9. Evaluation of antioxidant activity, polyphenolic compounds, amino acids and mineral elements of representative genotypes of Lonicera edulis.

    PubMed

    Sochor, Jiri; Jurikova, Tunde; Pohanka, Miroslav; Skutkova, Helena; Baron, Mojmir; Tomaskova, Lenka; Balla, Stefan; Klejdus, Borivoj; Pokluda, Robert; Mlcek, Jiri; Trojakova, Zuzana; Saloun, Jan

    2014-01-01

    The aim of this study was to evaluate the bioactive substances in 19 berry cultivars of edible honeysuckle (Lonicera edulis). A statistical evaluation was used to determine the relationship between the content of selected bioactive substances and individual cultivars. Regarding mineral elements, the content of sodium was measured using potentiometry and spectrophotometry. The content of selected polyphenolic compounds with high antioxidant activity was determined by a HPLC-UV/ED method. The total amount of polyphenols was determined by the Folin-Ciocalteu method. The antioxidant activity was determined using five methods (DPPH, FRAP, ABTS, FR and DMPD) that differ in their principles. The content of 13 amino acids was determined by ion-exchange chromatography. The experimental results obtained for the different cultivars were evaluated and compared by statistical and bioinformatic methods. A unique feature of this study lies in the exhaustive analysis of the chosen parameters (amino acids, mineral elements, polyphenolic compounds and antioxidant activity) during one growing season. PMID:24853714

  10. Mallotus roxburghianus modulates antioxidant responses in pancreas of diabetic rats.

    PubMed

    Roy, V K; Chenkual, L; Gurusubramanian, G

    2016-03-01

    Mallotus roxburghianus has long been used by Mizo tribal people for the treatment of diabetes. Scientific validation at known doses may provide information about its safety and efficacy. Methanolic leaf extract of M. roxburghianus (MRME 100 and 400mg/kg) was tested in comparison with normal and alloxan diabetic rats for 28 days p.o. in terms of body and pancreatic weight, blood glucose level, antioxidant enzymes, expression of visfatin and PCNA, histopathology and histomorphometric measurements of pancreas. The results were evaluated statistically using ANOVA, correlation and regression and Principal component analysis (PCO). MRME (100 and 400mg/kg) treatment significantly (p<0.0001) decreased the body weight, blood glucose level, improved the mass and size of pancreas, elevated the levels of antioxidant enzymes and up regulate the expression of visfatin and PCNA. PCO analysis was good to fitness and prediction distinguishes the therapeutic effects of M. roxburghianus from the alloxan induced diabetic rats. MRME has significant role in protecting animals from alloxan-induced diabetic oxidative stress in pancreas and exhibited promising antihyperglycaemic and antioxidant activities along with significant reversal of disturbed antioxidant status and lipid peroxidative damage. Pancreatic architecture and physiology under diabetic oxidative stress have been significantly modulated by MRME and validated as a drug candidate for antidiabetic treatment. M. roxburghianus treatment restores the antioxidant enzyme system and rejuvenates the islets mass in alloxanized rat by accelerating visfatin and PCNA expression in pancreatic tissue. PMID:26764087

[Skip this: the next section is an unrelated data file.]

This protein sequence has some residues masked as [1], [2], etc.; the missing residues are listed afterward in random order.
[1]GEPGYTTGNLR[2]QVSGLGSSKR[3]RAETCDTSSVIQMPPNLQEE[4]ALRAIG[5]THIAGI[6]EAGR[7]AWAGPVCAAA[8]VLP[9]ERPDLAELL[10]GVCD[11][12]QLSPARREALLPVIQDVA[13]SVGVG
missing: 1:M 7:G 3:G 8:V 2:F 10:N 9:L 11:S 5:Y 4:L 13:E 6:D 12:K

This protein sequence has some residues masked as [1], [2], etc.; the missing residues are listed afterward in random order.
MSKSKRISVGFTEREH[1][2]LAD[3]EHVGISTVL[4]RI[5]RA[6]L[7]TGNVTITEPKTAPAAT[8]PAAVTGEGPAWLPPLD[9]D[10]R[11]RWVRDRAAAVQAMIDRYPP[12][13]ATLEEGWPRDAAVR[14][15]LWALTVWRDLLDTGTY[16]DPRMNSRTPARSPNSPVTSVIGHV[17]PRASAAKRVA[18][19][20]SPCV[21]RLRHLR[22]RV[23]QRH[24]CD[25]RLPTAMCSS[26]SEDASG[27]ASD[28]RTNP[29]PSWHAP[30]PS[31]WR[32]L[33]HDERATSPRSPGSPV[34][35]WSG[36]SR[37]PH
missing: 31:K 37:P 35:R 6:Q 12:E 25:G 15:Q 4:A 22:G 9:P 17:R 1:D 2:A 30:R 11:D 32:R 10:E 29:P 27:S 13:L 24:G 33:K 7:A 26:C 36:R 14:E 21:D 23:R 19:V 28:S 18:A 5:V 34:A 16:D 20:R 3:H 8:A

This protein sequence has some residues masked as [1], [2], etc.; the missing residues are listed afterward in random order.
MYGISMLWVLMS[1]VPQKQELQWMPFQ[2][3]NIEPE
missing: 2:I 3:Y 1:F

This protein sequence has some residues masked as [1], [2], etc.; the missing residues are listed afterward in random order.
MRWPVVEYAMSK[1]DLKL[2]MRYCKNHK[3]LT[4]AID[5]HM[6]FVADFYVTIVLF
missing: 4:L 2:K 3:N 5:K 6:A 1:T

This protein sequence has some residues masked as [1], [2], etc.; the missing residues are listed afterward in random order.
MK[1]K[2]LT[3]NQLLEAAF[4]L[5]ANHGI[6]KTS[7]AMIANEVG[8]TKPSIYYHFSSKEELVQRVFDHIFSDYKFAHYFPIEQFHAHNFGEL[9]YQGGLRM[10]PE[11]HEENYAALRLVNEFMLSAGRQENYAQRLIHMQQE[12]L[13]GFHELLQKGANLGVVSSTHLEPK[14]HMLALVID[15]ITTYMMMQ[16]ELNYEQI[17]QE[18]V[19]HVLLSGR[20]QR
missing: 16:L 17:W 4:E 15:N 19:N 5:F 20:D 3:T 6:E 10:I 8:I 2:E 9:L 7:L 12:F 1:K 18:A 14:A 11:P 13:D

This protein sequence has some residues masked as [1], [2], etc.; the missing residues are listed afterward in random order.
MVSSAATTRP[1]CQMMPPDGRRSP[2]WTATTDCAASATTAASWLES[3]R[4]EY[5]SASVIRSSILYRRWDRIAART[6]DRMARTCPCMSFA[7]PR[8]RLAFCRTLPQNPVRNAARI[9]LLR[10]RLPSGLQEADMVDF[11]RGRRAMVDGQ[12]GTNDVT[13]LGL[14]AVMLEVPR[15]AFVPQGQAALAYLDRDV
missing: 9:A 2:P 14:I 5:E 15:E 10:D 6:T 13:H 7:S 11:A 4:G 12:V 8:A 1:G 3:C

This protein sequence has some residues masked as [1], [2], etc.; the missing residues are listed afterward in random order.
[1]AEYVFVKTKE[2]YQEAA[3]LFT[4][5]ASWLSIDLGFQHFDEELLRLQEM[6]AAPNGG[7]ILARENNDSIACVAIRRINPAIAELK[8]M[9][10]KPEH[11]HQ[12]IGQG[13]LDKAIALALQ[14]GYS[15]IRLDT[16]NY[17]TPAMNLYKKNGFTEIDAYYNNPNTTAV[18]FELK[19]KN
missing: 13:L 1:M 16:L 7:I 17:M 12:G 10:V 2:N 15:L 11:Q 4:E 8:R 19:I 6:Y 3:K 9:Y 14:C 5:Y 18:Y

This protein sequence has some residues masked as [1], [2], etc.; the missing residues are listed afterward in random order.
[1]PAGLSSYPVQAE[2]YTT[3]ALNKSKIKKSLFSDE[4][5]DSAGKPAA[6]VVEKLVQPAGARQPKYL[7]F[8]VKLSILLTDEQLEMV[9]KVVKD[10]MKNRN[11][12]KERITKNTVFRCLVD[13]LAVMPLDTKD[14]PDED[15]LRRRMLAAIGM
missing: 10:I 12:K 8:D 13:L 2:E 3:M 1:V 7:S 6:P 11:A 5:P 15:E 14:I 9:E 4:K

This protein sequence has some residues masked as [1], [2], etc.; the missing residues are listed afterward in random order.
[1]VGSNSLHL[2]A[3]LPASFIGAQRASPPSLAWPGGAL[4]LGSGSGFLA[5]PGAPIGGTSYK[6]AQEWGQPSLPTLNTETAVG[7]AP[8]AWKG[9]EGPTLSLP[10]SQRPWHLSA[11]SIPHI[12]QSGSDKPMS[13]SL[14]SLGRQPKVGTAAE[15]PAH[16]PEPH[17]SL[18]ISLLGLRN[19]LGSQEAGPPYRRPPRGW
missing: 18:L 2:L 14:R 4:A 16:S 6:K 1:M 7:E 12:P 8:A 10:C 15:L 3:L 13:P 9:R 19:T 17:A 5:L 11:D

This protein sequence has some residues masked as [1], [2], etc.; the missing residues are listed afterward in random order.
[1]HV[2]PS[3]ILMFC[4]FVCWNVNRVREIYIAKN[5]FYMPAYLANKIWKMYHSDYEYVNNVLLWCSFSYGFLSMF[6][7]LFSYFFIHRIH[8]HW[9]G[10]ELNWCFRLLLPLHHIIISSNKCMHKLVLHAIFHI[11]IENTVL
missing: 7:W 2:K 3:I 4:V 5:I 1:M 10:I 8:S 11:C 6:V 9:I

11. Optimization of ultrasonic extraction of phenolic antioxidants from green tea using response surface methodology.

    PubMed

    Lee, Lan-Sook; Lee, Namhyouck; Kim, Young Ho; Lee, Chang-Ho; Hong, Sang Pil; Jeon, Yeo-Won; Kim, Young-Eon

    2013-01-01

    Response surface methodology (RSM) has been used to optimize the extraction conditions of antioxidants with relatively low caffeine content from green tea by using ultrasonic extraction. The predicted optimal conditions for the highest antioxidant activity and minimum caffeine level were found at 19.7% ethanol, 26.4 min extraction time, and 24.0 ° C extraction temperature. In the predicted optimal conditions, the experimental values were very close to the predicted values. Moreover, the ratio of (EGCg + ECg)/EGC was identified a major factor contributing to the antioxidant activity of green tea extracts. In this study, ultrasonic extraction showed that the ethanol concentration and extraction time used for antioxidant extraction could be remarkably reduced without a decrease in antioxidant activity compared to the conventional extraction conditions. PMID:24184822

  12. Nitrate, ascorbic acid, mineral and antioxidant activities of Cosmos caudatus in response to organic and mineral-based fertilizer rates.

    PubMed

    Hassan, Siti Aishah; Mijin, Salumiah; Yusoff, Umi Kalsom; Ding, Phebe; Wahab, Puteri Edaroyati Megat

    2012-01-01

    The source and quantity of nutrients available to plants can affect the quality of leafy herbs. A study was conducted to compare quality of Cosmos caudatus in response to rates of organic and mineral-based fertilizers. Organic based fertilizer GOBI (8% N:8% P₂O₅:8% K₂O) and inorganic fertilizer (15% N, 15% P₂O₅, 15% K₂O) were evaluated based on N element rates at 0, 30, 60, 90, 120 kg h⁻¹. Application of organic based fertilizer reduced nitrate, improved vitamin C, antioxidant activity as well as nitrogen and calcium nutrients content. Antioxidant activity and chlorophyll content were significantly higher with increased fertilizer application. Fertilization appeared to enhance vitamin C content, however for the maximum ascorbic acid content, regardless of fertilizer sources, plants did not require high amounts of fertilizer. PMID:22743588